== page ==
So the next time you sip your cup of coffee, or get relief from joint stiffness from Cat's Claw, nibble that morsel of chocolate, or breathe in the air made possible by tropical rainforests, I invite you to pause, smile, and thank the forest, and then recommit to seeing that future generations have the same blessing.

Wish List

Looking to get rid of any of the following items? Maysie's Farm will put them to good use! The first four needs are for our new "office," which is under construction in the old "staff room":
  • Wooden file cabinets (especially 2-drawer)
  • Small electric range/oven
  • Porcelain sink (preferably single bowl, but large enough to fill 5 gal. buckets)
  • Sink base, under-counter cabinets, wall cabinets and a short length of countertop material
  • Picnic table(s)
  • Large outdoor canopy
  • Solar-powered walkway lights to provide light from the parking area to the barn
  • Rechargeable AAA batteries (for the walkie-talkies donated by Cathy Fornwalt)
  • Working lawn mowers, especially electric ones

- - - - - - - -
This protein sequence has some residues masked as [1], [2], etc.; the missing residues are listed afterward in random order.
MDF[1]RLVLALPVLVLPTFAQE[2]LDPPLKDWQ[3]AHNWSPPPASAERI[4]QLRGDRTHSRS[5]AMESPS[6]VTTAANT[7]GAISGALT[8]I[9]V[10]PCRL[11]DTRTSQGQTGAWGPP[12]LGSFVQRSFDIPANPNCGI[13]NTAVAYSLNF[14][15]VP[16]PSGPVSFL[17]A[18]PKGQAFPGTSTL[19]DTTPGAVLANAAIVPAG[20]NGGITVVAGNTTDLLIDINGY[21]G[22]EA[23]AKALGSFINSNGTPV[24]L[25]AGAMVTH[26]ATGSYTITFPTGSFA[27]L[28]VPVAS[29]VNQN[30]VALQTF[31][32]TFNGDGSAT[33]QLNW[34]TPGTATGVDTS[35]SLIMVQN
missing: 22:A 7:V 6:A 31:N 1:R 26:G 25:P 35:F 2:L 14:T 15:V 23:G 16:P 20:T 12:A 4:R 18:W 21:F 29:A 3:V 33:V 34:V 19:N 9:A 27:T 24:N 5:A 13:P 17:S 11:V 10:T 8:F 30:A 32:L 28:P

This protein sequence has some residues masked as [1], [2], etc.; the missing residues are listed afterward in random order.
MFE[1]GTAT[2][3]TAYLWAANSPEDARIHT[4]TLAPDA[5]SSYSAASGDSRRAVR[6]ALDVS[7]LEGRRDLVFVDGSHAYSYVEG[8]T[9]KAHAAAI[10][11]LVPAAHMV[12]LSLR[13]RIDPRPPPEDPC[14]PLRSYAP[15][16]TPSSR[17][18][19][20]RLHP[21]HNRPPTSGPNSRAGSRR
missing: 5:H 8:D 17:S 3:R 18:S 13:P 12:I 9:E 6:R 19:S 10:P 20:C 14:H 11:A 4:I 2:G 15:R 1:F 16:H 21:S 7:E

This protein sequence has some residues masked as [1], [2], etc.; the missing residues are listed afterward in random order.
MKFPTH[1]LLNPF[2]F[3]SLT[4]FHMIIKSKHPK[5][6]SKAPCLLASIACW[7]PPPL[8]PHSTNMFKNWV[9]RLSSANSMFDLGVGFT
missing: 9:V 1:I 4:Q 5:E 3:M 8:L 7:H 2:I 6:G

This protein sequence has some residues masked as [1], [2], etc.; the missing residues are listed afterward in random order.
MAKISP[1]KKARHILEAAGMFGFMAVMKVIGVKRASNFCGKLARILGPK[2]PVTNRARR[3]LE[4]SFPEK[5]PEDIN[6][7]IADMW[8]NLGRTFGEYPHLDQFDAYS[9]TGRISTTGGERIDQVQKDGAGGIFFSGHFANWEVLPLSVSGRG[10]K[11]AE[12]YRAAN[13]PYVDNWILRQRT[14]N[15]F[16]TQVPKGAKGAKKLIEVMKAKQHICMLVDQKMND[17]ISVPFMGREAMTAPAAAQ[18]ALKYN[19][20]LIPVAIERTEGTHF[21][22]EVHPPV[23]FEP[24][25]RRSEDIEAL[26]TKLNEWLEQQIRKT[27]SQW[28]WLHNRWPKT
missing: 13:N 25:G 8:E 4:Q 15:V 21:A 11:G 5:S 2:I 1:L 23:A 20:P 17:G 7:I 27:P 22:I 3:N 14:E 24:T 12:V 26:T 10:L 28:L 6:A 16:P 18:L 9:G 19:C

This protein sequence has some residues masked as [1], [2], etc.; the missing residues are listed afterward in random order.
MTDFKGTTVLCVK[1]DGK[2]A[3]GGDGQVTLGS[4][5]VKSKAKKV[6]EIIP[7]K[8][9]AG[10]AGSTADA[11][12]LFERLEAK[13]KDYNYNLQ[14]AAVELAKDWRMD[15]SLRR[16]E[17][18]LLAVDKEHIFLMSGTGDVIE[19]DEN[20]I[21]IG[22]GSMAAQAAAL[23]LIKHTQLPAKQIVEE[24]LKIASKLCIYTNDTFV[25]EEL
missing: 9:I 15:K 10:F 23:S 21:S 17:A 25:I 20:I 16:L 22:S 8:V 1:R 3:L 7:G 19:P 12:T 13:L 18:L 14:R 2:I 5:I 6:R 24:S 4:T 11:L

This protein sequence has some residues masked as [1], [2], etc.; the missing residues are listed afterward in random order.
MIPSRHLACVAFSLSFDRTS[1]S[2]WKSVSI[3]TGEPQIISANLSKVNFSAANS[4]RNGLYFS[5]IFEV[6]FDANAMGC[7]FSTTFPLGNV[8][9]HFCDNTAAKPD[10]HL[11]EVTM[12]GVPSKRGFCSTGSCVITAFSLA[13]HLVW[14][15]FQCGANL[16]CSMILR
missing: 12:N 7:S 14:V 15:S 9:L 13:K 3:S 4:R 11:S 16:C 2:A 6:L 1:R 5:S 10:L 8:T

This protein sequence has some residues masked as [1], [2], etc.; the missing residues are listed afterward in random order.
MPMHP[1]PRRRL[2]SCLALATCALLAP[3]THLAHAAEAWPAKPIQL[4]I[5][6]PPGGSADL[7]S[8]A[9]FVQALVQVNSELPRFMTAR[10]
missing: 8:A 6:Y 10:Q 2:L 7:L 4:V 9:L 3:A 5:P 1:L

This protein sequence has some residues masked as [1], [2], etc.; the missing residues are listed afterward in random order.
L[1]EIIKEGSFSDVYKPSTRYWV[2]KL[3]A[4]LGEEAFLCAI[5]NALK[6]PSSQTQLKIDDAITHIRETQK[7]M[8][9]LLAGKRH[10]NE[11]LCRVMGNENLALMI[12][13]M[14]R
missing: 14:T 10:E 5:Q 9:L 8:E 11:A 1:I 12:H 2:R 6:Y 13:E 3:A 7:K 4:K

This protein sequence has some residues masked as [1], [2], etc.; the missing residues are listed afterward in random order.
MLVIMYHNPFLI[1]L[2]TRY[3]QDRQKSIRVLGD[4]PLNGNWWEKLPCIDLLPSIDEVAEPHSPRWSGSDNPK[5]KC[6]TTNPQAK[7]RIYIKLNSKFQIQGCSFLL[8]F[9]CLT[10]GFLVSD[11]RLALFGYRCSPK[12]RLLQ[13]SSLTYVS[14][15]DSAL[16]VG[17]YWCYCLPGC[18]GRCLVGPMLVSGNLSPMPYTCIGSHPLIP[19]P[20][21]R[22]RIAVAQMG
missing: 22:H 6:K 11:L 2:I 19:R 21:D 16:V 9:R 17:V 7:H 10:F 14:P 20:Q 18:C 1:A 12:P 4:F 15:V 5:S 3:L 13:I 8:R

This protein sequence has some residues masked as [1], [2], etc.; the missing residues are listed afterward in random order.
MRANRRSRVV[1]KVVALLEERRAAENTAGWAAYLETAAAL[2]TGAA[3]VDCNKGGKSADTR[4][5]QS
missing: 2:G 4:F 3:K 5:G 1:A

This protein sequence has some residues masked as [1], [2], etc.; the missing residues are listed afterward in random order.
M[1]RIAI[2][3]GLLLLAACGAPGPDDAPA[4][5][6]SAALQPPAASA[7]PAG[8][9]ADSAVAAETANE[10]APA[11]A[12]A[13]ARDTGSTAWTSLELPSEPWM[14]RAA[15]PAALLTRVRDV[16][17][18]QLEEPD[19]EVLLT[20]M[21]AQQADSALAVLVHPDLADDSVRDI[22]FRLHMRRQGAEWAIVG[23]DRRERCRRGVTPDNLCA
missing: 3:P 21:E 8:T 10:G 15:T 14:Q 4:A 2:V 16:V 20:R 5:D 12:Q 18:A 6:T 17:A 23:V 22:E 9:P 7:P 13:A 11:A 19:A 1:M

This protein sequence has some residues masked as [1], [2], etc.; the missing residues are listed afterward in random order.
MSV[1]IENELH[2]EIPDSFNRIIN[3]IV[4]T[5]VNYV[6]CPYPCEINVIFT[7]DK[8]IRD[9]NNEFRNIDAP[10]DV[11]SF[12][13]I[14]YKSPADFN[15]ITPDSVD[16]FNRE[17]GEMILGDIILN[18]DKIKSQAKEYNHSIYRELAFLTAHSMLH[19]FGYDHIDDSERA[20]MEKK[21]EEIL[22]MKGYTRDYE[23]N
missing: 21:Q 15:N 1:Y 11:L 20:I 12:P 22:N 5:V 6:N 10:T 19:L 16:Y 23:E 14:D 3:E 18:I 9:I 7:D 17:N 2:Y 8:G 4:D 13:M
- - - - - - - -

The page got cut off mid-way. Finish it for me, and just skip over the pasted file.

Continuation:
• Straw bale chopper (for mulching large areas)
  • Manure spreader, or information leading to the acquisition of one!
  • Tractor (our 1967 Ford requires an increasing amount of maintenance and causes an unacceptable amount of pollution)
  • Assistance building a bio-diesel production system or a compost tea brewing system

Please contact Sam at (610) 458-8129 or if you can donate any of these items.

The Dollars and Sense of a Share at Maysie's
by Carol Revak

Have you ever wondered how your share at Maysie's compares to the cost for equivalent produce at the store? You may be surprised to know how reasonable our share prices are at Maysie's!

We started a price comparison program at the beginning of last season, and tracked the prices of organic produce at Wegman's compared to the average weekly price of a share at Maysie's.

The comparison was a little easier said than done, however, and we needed to make some adjustments in our tracking and consider several different scenarios. For example: